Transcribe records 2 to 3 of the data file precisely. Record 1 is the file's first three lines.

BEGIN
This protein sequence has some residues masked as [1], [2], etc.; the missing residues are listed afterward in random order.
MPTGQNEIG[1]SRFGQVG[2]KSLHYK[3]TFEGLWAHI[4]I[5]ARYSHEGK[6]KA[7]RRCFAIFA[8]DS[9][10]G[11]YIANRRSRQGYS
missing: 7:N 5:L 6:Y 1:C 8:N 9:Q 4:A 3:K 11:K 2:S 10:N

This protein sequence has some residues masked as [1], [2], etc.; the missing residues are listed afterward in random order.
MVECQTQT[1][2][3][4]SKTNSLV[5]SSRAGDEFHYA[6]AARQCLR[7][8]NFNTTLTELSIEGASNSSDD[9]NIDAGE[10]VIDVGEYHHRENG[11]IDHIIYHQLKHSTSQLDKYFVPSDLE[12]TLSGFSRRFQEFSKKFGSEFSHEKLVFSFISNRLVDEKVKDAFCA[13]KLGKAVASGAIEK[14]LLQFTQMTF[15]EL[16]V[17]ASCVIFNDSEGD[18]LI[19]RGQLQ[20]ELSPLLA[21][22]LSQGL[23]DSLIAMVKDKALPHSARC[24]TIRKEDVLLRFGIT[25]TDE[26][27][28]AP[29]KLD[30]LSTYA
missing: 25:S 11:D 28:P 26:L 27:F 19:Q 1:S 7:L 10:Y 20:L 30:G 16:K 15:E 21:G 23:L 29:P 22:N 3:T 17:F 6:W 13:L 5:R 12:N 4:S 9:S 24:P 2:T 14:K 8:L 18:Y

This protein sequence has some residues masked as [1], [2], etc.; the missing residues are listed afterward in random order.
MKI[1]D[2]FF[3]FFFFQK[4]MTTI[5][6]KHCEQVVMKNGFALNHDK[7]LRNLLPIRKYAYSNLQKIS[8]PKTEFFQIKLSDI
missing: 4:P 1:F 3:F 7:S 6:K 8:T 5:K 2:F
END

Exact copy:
This protein sequence has some residues masked as [1], [2], etc.; the missing residues are listed afterward in random order.
MVECQTQT[1][2][3][4]SKTNSLV[5]SSRAGDEFHYA[6]AARQCLR[7][8]NFNTTLTELSIEGASNSSDD[9]NIDAGE[10]VIDVGEYHHRENG[11]IDHIIYHQLKHSTSQLDKYFVPSDLE[12]TLSGFSRRFQEFSKKFGSEFSHEKLVFSFISNRLVDEKVKDAFCA[13]KLGKAVASGAIEK[14]LLQFTQMTF[15]EL[16]V[17]ASCVIFNDSEGD[18]LI[19]RGQLQ[20]ELSPLLA[21][22]LSQGL[23]DSLIAMVKDKALPHSARC[24]TIRKEDVLLRFGIT[25]TDE[26][27][28]AP[29]KLD[30]LSTYA
missing: 25:S 11:D 28:P 26:L 27:F 19:Q 1:S 7:L 10:Y 20:L 30:G 16:K 15:E 21:G 23:L 29:P 22:N 3:T 17:F 6:W 13:L 5:R 12:N 4:S 9:S 24:P 2:T 14:K 8:L 18:Y

This protein sequence has some residues masked as [1], [2], etc.; the missing residues are listed afterward in random order.
MKI[1]D[2]FF[3]FFFFQK[4]MTTI[5][6]KHCEQVVMKNGFALNHDK[7]LRNLLPIRKYAYSNLQKIS[8]PKTEFFQIKLSDI
missing: 4:P 1:F 3:F 7:S 6:K 8:T 5:K 2:F